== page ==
Planning Peer Review

[This column was originally published in Planning Magazine, March 2007] 

A local authority that has recently participated in the new Planning Peer Review said: ‘We decided it would be a very useful health check and also help us to continue to improve. What was a high performing authority five years ago would not be high performing now if it stood still.’

The Planning Advisory Service is offering a bespoke Planning Peer Review service, carried out by senior planners and Councillors from other councils with no agenda other than to help. I’m inviting planning authorities to closely examine and expose their services to some critical friends.

The review is based on the well-regarded flagship service of the Improvement and Development Agency (IDeA). 20? Councils have already used the planning peer review to help them to sustain current good performance and map a route to further improvement. This challenge appeals to authorities that want to take a close look at what works and what doesn’t. It provides planners with a chance to review the real issues at the heart of an effective service: customer focus, working with partners, interacting with the public and delivering outcomes.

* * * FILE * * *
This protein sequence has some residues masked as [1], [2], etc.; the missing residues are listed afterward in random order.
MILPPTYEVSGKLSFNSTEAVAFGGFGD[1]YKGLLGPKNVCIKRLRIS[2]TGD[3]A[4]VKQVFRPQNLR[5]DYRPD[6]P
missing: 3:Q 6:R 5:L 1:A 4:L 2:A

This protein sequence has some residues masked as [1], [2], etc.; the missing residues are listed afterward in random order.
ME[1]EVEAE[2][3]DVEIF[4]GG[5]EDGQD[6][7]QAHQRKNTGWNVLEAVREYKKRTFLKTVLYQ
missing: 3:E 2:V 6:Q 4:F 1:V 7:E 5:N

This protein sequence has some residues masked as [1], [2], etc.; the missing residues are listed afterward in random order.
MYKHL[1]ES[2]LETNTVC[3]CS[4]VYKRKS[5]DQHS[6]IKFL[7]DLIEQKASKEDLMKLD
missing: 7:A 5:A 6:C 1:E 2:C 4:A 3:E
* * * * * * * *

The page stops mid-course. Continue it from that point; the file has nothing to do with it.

We know that the planning sector values the benchmark of an ideal planning service against which they can test their services that PAS has published. The benchmark has been developed and is led by by the sector. It is a useful tool for all planning authorities, not just under performing ones. So how does peer review work? The 1st step is the the self-assessment process. This enables authorities to take a close and honest look at their services, and in itself is a helpful improvement tool. This internal look can often get closer to the roots of success and problems than inspectors or consultants. Following on from the self-assessment, a team of planning professionals and experienced members using the self-assessment document as a starting point interviews staff and members across the authority. The process is transparent with the internal peer review team sharing their progress on the final report, so that nothing comes as a surprise and the internal team has an opportunity to refute anything that they do not agree with. The whole process is similar to a close examination in the mirror, followed by honest feedback from a friend who wants the best outcome for you.

PAS suggests follow on work after the final report is issued and participants join a community of fellow review participants to share information and discuss issues. Further information is available at